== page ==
Mr. Gerald Feldman
606 Victoria Avenue
Apt. 512
Saskatoon, Canada S7N 0Z1

Dear Mr. Feldman:

This responds to your e-mail to John Womack of this Office regarding your wish to import your 1991 Toyota Tercel passenger car into the United States later this year for use in the Washington, D.C. area. You have asked "what must be done or what papers must be obtained in order for me to properly register my vehicle in the U.S." You state that your vehicle has "a decal on the driver's doorpost clearly stating that the car DOES CONFORM to all federal safety and bumper standards in effect on the date of manufacture."

Because at the time in question Canada's certification wording requirements were identical to those of the Department of Transportation, the certification label on your car is ambiguous and can be read as a statement applicable to Canadian standards only, or to those of both Canada and the United States. For this reason, the U.S. Customs Service will allow entry of a privately-owned vehicle by the owner if the entry is accompanied by a letter from a vehicle's manufacturer attesting that the vehicle was manufactured in compliance with the U.S. Federal motor vehicle safety standards, except for minor labeling variances (if that is the case). If the Tercel was manufactured in Canada, you should obtain a letter from Toyota's Canadian office. If the car came from Japan, a letter from either Toyota USA or Toyota Canada would suffice. If Toyota will not provide you with such a letter -- and we understand that this may be its policy -- you may import the vehicle through the registered-importer process described below.

However, even if it is willing to provide a letter regarding vehicles that conform except for minor labeling variances, Toyota cannot provide such a letter to you if the Tercel does not have either automatic restraints at each front outboard passenger seat, or, alternatively, an air bag at the driver's seating position. These are requirements of Federal Motor Vehicle Safety Standard No. 208 that were in effect in the U.S. for the 1991 model year, but not in Canada. You can judge whether the vehicle was manufactured to meet these requirements by examining your car. In the event that it does not conform, you must contract with a "registered importer" (RI) to petition the agency for a determination that the Tercel is capable of being conformed to meet Standard No. 208, and to contract with the RI to conform the vehicle after entry if the petition is granted. The agency's Office of Vehicle Safety Compliance will provide you, upon your request, with the names of RIs in your area.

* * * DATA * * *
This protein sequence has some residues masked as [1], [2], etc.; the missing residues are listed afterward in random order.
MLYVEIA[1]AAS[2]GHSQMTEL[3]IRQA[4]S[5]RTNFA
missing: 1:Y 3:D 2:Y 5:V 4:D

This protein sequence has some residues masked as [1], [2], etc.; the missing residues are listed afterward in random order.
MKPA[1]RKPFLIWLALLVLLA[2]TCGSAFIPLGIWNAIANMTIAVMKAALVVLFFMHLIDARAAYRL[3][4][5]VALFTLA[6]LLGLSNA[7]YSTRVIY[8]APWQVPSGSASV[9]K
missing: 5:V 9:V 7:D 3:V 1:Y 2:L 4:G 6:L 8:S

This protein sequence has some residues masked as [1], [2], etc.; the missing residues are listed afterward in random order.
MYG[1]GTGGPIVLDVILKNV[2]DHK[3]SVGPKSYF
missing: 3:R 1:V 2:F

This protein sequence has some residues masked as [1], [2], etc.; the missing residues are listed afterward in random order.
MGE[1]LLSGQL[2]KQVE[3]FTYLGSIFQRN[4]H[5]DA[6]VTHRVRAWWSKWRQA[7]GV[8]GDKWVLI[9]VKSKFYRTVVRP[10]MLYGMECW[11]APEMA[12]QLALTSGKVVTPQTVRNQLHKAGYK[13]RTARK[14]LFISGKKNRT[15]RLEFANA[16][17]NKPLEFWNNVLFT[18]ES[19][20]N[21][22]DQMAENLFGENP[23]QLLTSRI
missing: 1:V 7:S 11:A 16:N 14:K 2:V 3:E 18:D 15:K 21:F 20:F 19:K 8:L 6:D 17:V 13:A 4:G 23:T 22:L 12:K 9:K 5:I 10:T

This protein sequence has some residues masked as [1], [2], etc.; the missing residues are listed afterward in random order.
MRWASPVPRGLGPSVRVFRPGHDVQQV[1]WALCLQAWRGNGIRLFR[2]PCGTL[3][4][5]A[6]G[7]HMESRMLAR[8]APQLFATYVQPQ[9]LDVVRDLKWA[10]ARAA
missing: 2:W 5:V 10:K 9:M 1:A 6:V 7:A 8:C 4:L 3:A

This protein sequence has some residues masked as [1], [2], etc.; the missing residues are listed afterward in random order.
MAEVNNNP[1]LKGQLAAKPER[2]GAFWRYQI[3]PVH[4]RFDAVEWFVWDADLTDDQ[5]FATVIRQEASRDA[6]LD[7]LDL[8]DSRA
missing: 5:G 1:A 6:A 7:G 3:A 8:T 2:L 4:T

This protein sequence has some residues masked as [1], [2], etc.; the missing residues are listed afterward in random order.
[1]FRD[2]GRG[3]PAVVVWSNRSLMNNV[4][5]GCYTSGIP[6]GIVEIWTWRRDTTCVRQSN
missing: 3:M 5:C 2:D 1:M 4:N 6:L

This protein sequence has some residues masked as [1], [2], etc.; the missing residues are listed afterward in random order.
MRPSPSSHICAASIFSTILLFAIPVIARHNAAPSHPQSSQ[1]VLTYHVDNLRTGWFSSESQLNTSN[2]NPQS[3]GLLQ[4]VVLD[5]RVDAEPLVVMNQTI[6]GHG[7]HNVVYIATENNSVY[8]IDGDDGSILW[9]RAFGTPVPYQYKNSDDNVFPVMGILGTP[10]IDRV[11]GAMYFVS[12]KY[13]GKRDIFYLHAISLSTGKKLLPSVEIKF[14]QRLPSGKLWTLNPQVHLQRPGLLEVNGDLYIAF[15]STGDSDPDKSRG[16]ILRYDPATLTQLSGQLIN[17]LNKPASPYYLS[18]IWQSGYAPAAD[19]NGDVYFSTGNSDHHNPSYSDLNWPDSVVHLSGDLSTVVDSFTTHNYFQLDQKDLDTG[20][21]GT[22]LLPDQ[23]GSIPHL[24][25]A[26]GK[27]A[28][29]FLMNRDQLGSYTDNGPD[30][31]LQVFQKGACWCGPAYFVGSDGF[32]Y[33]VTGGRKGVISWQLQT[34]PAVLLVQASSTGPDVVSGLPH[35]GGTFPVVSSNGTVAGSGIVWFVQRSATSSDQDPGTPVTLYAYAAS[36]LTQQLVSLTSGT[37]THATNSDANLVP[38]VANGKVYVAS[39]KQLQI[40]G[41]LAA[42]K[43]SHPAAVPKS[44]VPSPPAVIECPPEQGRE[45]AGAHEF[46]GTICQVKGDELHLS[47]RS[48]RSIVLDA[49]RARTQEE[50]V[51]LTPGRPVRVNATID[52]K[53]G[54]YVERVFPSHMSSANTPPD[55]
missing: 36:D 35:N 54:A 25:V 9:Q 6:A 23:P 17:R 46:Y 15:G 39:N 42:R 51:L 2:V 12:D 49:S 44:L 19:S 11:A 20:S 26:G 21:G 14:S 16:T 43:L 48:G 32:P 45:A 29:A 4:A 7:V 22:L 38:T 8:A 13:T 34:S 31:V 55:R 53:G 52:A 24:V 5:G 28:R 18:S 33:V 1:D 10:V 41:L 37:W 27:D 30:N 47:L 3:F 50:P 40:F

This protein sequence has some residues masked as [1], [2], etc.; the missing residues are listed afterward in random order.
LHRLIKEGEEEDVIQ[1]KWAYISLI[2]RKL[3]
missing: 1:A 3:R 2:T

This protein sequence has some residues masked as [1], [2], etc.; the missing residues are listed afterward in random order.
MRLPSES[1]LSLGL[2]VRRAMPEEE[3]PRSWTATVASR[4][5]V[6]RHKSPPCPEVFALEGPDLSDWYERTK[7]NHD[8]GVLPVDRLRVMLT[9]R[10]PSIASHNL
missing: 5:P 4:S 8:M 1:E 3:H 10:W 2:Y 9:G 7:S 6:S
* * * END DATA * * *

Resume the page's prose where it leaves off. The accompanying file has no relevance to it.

We are unable to advise you on the requirements of vehicle registration in the District of Columbia, Maryland, and Virginia, and advise you to contact the Department of Motor Vehicles where you wish to register the Toyota.

If you have any further questions, you may refer them to Taylor Vinson of this Office (202-366-5263).

Sincerely,

Samuel J. Dubbin Chief Counsel

ref:591 d:5/23/96